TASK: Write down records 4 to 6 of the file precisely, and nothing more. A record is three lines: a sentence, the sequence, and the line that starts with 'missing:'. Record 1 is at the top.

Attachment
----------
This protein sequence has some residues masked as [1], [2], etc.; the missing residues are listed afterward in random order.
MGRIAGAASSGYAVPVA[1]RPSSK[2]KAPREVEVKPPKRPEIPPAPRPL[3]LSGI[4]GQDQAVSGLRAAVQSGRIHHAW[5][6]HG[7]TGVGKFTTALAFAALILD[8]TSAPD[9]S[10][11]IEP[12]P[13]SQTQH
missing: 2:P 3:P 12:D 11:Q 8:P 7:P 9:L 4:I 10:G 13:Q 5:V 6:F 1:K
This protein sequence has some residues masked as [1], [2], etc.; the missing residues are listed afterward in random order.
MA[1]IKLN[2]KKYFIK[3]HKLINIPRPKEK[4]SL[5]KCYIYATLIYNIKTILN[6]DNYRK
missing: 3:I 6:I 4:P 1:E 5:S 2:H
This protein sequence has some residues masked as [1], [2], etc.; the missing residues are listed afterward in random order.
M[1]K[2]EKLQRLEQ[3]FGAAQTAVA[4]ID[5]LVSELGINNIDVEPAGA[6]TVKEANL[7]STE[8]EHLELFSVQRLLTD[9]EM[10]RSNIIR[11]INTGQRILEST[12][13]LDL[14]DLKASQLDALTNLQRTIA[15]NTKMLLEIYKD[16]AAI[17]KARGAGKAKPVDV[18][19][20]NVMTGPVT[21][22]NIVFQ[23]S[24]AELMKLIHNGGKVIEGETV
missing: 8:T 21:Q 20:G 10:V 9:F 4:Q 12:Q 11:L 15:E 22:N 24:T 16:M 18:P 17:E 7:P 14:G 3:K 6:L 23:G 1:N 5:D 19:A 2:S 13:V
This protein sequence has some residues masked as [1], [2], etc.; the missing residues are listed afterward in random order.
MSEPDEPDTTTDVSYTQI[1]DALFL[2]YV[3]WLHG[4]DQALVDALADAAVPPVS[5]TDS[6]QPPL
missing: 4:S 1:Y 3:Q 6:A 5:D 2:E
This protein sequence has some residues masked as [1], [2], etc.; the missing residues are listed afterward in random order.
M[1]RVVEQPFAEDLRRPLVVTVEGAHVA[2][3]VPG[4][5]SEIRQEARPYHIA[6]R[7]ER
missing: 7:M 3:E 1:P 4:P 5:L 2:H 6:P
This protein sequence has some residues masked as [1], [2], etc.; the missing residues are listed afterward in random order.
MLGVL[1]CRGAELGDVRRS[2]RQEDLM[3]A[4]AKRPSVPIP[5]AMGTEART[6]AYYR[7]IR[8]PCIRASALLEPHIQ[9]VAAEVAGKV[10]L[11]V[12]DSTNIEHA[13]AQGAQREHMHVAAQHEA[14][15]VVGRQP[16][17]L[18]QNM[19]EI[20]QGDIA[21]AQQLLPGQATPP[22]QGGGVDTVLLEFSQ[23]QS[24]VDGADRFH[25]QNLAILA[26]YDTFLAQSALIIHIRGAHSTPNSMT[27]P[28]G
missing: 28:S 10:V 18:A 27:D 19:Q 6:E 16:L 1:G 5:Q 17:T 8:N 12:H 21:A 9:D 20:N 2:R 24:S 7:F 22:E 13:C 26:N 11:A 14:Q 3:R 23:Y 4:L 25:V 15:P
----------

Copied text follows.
This protein sequence has some residues masked as [1], [2], etc.; the missing residues are listed afterward in random order.
MSEPDEPDTTTDVSYTQI[1]DALFL[2]YV[3]WLHG[4]DQALVDALADAAVPPVS[5]TDS[6]QPPL
missing: 4:S 1:Y 3:Q 6:A 5:D 2:E
This protein sequence has some residues masked as [1], [2], etc.; the missing residues are listed afterward in random order.
M[1]RVVEQPFAEDLRRPLVVTVEGAHVA[2][3]VPG[4][5]SEIRQEARPYHIA[6]R[7]ER
missing: 7:M 3:E 1:P 4:P 5:L 2:H 6:P
This protein sequence has some residues masked as [1], [2], etc.; the missing residues are listed afterward in random order.
MLGVL[1]CRGAELGDVRRS[2]RQEDLM[3]A[4]AKRPSVPIP[5]AMGTEART[6]AYYR[7]IR[8]PCIRASALLEPHIQ[9]VAAEVAGKV[10]L[11]V[12]DSTNIEHA[13]AQGAQREHMHVAAQHEA[14][15]VVGRQP[16][17]L[18]QNM[19]EI[20]QGDIA[21]AQQLLPGQATPP[22]QGGGVDTVLLEFSQ[23]QS[24]VDGADRFH[25]QNLAILA[26]YDTFLAQSALIIHIRGAHSTPNSMT[27]P[28]G
missing: 28:S 10:V 18:A 27:D 19:Q 6:E 16:L 1:G 5:Q 17:T 8:N 12:H 21:A 9:D 20:N 2:R 24:S 7:F 22:E 13:C 26:N 11:A 14:Q 3:R 23:Y 4:L 25:V 15:P